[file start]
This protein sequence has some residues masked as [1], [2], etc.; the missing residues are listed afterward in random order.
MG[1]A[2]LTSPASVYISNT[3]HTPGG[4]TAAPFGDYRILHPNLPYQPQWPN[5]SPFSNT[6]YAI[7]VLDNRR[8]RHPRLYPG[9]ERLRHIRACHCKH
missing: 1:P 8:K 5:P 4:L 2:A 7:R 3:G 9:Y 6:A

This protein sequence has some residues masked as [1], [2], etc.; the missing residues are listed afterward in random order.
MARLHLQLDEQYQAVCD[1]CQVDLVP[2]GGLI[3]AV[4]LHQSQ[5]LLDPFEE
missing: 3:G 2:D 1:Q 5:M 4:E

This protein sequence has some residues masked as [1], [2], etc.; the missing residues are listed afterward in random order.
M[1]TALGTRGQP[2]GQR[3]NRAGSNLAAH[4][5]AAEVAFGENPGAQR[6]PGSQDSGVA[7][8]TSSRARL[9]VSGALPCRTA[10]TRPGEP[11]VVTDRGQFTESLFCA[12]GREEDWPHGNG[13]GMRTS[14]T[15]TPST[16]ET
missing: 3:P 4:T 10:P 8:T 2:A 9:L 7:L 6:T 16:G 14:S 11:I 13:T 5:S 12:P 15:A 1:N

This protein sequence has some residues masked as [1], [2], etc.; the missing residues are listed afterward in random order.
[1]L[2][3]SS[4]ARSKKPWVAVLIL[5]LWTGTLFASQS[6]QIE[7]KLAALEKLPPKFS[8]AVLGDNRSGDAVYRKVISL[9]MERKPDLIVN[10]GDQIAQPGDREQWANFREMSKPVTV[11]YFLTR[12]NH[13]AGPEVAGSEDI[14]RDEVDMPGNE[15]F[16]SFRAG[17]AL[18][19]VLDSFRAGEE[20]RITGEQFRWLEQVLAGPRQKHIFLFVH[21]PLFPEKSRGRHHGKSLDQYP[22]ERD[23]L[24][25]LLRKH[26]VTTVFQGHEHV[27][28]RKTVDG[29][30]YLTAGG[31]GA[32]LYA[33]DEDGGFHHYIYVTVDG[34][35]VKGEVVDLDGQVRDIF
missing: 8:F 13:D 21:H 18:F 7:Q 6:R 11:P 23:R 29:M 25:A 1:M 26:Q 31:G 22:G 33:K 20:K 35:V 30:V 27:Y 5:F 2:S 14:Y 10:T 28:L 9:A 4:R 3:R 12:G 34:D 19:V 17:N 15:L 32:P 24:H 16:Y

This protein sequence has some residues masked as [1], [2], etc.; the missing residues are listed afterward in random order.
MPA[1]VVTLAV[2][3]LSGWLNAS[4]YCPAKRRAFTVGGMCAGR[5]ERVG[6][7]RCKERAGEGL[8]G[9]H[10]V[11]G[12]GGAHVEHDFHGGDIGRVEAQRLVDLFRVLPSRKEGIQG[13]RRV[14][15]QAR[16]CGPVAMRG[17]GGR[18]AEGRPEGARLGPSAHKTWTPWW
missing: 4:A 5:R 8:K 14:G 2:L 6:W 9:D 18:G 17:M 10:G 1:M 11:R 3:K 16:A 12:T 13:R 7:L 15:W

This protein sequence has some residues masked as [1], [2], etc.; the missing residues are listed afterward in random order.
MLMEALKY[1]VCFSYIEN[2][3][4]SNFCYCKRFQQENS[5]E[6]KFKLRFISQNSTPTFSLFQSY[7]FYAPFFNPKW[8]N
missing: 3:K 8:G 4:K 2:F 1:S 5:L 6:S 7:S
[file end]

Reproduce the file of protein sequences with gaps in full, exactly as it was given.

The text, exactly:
This protein sequence has some residues masked as [1], [2], etc.; the missing residues are listed afterward in random order.
MG[1]A[2]LTSPASVYISNT[3]HTPGG[4]TAAPFGDYRILHPNLPYQPQWPN[5]SPFSNT[6]YAI[7]VLDNRR[8]RHPRLYPG[9]ERLRHIRACHCKH
missing: 1:P 8:K 5:P 4:L 2:A 7:R 3:G 9:Y 6:A

This protein sequence has some residues masked as [1], [2], etc.; the missing residues are listed afterward in random order.
MARLHLQLDEQYQAVCD[1]CQVDLVP[2]GGLI[3]AV[4]LHQSQ[5]LLDPFEE
missing: 3:G 2:D 1:Q 5:M 4:E

This protein sequence has some residues masked as [1], [2], etc.; the missing residues are listed afterward in random order.
M[1]TALGTRGQP[2]GQR[3]NRAGSNLAAH[4][5]AAEVAFGENPGAQR[6]PGSQDSGVA[7][8]TSSRARL[9]VSGALPCRTA[10]TRPGEP[11]VVTDRGQFTESLFCA[12]GREEDWPHGNG[13]GMRTS[14]T[15]TPST[16]ET
missing: 3:P 4:T 10:P 8:T 2:A 9:L 7:L 6:T 16:G 14:S 11:I 13:T 5:S 12:P 15:A 1:N

This protein sequence has some residues masked as [1], [2], etc.; the missing residues are listed afterward in random order.
[1]L[2][3]SS[4]ARSKKPWVAVLIL[5]LWTGTLFASQS[6]QIE[7]KLAALEKLPPKFS[8]AVLGDNRSGDAVYRKVISL[9]MERKPDLIVN[10]GDQIAQPGDREQWANFREMSKPVTV[11]YFLTR[12]NH[13]AGPEVAGSEDI[14]RDEVDMPGNE[15]F[16]SFRAG[17]AL[18][19]VLDSFRAGEE[20]RITGEQFRWLEQVLAGPRQKHIFLFVH[21]PLFPEKSRGRHHGKSLDQYP[22]ERD[23]L[24][25]LLRKH[26]VTTVFQGHEHV[27][28]RKTVDG[29][30]YLTAGG[31]GA[32]LYA[33]DEDGGFHHYIYVTVDG[34][35]VKGEVVDLDGQVRDIF
missing: 8:F 13:D 21:H 18:F 7:Q 6:R 11:P 23:R 29:M 25:A 1:M 26:Q 31:G 22:G 33:K 20:K 35:V 30:V 27:Y 5:F 2:S 14:Y 10:T 28:L 9:A 4:R 3:R 12:G 34:D 19:V 17:N 15:L 32:P 24:H 16:Y

This protein sequence has some residues masked as [1], [2], etc.; the missing residues are listed afterward in random order.
MPA[1]VVTLAV[2][3]LSGWLNAS[4]YCPAKRRAFTVGGMCAGR[5]ERVG[6][7]RCKERAGEGL[8]G[9]H[10]V[11]G[12]GGAHVEHDFHGGDIGRVEAQRLVDLFRVLPSRKEGIQG[13]RRV[14][15]QAR[16]CGPVAMRG[17]GGR[18]AEGRPEGARLGPSAHKTWTPWW
missing: 4:A 5:R 8:K 14:G 2:L 6:W 9:D 18:G 17:M 10:G 1:M 11:R 3:K 16:A 12:T 13:R 7:L 15:W

This protein sequence has some residues masked as [1], [2], etc.; the missing residues are listed afterward in random order.
MLMEALKY[1]VCFSYIEN[2][3][4]SNFCYCKRFQQENS[5]E[6]KFKLRFISQNSTPTFSLFQSY[7]FYAPFFNPKW[8]N
missing: 3:K 8:G 4:K 2:F 1:S 5:L 6:S 7:S